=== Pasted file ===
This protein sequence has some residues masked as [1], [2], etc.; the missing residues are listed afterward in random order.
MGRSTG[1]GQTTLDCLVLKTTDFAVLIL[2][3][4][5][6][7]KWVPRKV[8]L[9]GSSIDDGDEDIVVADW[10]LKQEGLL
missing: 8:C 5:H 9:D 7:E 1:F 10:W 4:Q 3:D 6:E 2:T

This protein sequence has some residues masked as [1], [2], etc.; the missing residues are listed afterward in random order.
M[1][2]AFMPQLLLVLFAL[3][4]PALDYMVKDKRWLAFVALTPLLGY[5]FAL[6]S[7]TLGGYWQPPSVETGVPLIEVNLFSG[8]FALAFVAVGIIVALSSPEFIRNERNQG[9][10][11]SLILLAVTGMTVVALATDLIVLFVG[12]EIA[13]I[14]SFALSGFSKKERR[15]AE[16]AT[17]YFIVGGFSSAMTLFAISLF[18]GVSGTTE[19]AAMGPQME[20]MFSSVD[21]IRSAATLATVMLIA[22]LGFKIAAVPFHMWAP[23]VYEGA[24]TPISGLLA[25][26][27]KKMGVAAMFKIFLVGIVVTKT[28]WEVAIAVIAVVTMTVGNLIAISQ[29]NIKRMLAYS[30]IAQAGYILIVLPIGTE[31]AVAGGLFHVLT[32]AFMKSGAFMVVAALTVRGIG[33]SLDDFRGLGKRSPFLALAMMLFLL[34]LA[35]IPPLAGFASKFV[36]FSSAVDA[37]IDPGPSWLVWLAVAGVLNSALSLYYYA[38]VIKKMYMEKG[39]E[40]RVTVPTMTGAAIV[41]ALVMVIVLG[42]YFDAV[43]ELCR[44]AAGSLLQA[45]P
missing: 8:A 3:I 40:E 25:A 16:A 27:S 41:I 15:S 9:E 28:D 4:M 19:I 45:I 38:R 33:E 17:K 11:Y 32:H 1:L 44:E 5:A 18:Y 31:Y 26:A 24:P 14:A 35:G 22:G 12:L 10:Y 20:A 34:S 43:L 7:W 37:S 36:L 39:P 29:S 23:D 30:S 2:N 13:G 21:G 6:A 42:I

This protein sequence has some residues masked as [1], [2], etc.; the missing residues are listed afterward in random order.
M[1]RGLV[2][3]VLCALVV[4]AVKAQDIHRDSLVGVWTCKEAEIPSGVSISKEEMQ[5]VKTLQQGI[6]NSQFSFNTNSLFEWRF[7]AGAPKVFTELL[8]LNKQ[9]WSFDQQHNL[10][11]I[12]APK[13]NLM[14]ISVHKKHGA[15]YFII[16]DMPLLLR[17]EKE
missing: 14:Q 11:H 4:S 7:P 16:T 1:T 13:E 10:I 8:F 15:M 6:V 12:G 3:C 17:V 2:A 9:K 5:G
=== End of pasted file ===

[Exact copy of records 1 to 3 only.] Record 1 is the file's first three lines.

This protein sequence has some residues masked as [1], [2], etc.; the missing residues are listed afterward in random order.
MGRSTG[1]GQTTLDCLVLKTTDFAVLIL[2][3][4][5][6][7]KWVPRKV[8]L[9]GSSIDDGDEDIVVADW[10]LKQEGLL
missing: 8:C 5:H 9:D 7:E 1:F 10:W 4:Q 3:D 6:E 2:T

This protein sequence has some residues masked as [1], [2], etc.; the missing residues are listed afterward in random order.
M[1][2]AFMPQLLLVLFAL[3][4]PALDYMVKDKRWLAFVALTPLLGY[5]FAL[6]S[7]TLGGYWQPPSVETGVPLIEVNLFSG[8]FALAFVAVGIIVALSSPEFIRNERNQG[9][10][11]SLILLAVTGMTVVALATDLIVLFVG[12]EIA[13]I[14]SFALSGFSKKERR[15]AE[16]AT[17]YFIVGGFSSAMTLFAISLF[18]GVSGTTE[19]AAMGPQME[20]MFSSVD[21]IRSAATLATVMLIA[22]LGFKIAAVPFHMWAP[23]VYEGA[24]TPISGLLA[25][26][27]KKMGVAAMFKIFLVGIVVTKT[28]WEVAIAVIAVVTMTVGNLIAISQ[29]NIKRMLAYS[30]IAQAGYILIVLPIGTE[31]AVAGGLFHVLT[32]AFMKSGAFMVVAALTVRGIG[33]SLDDFRGLGKRSPFLALAMMLFLL[34]LA[35]IPPLAGFASKFV[36]FSSAVDA[37]IDPGPSWLVWLAVAGVLNSALSLYYYA[38]VIKKMYMEKG[39]E[40]RVTVPTMTGAAIV[41]ALVMVIVLG[42]YFDAV[43]ELCR[44]AAGSLLQA[45]P
missing: 8:A 3:I 40:E 25:A 16:A 27:S 41:I 15:S 9:E 28:D 4:M 19:I 45:I 38:R 33:E 17:K 11:Y 32:H 1:L 44:E 5:A 18:Y 31:Y 26:A 24:P 14:A 35:G 22:G 12:L 10:Y 20:A 34:S 43:L 7:W 37:S 36:L 39:P 29:S 23:D 30:S 2:N 13:G 21:G 6:A 42:I

This protein sequence has some residues masked as [1], [2], etc.; the missing residues are listed afterward in random order.
M[1]RGLV[2][3]VLCALVV[4]AVKAQDIHRDSLVGVWTCKEAEIPSGVSISKEEMQ[5]VKTLQQGI[6]NSQFSFNTNSLFEWRF[7]AGAPKVFTELL[8]LNKQ[9]WSFDQQHNL[10][11]I[12]APK[13]NLM[14]ISVHKKHGA[15]YFII[16]DMPLLLR[17]EKE
missing: 14:Q 11:H 4:S 7:P 16:T 1:T 13:E 10:I 8:F 15:M 6:V 12:G 3:C 17:V 2:A 9:K 5:G